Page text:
With billions invested in replenishment and forecasting systems, which are reliant on inventory records, it would seem almost a rude question to ask whether accuracy matters, yet with some published evidence suggesting that as much as 65% of inventory records are wrong, there seems to be little evidence of major change projects on inventory accuracy amongst group members.
This is perhaps even more surprising given the growing importance of online sales, where shoppers will want to know with certainty that the item is in stock before they order or travel to a store. One hypothesis could be that retailers already know that most inventory record errors do not negatively impact sales, as the inventory record error does not necessarily mean that the shelf is empty, and even if it is, there may be a presumption that the shopper will simply switch to buy another product.
However, this may not be the case, with group discussions suggest that when inventory records are ‘trued up’ the store and/or high shrink categories, can see up to a 3-6% lift in sales. This is a similar uplift in sales being reported by apparel retailers that are attaching RFID tags to their products, where the main benefit of the system is to improve inventory record accuracy.
The research will be undertaken by academics with deep expertise in this field from three academic institutions, Cardiff Business School, EM EM-LYON Business School (France) and the Technische Universität Darmstadt (Germany). Their first research objective will be to establish, and turn into a credible and inarguable number, the impact on sales when inventory records go from being inaccurate to accurate. The aim is to also understand how the impact on sales varies by store format and by category. The second phase will be to establish the current best practices retailers are using to improve the accuracy of inventory records and identify the emerging techniques and technologies that could be used. The results from the first phase of the research will be shared with the members of the ECR Community Shrink and OSA Group in the Autumn of 2017.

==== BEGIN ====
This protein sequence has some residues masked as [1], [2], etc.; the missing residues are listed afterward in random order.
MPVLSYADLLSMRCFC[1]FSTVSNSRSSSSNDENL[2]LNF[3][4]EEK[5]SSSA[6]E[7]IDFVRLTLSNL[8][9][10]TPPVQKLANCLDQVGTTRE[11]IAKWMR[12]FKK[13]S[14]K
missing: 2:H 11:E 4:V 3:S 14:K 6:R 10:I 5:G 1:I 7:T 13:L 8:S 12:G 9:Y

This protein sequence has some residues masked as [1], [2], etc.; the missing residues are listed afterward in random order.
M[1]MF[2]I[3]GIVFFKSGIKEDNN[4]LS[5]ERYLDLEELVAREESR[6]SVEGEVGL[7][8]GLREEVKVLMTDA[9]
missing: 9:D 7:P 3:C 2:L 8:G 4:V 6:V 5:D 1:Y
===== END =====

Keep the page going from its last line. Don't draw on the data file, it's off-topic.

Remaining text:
For further information please contact the ECR Community Shrink & OSA Group
 Inventory Record Inaccuracy in Retail Supply Chains: Nicole De Horatius 2012 – Wiley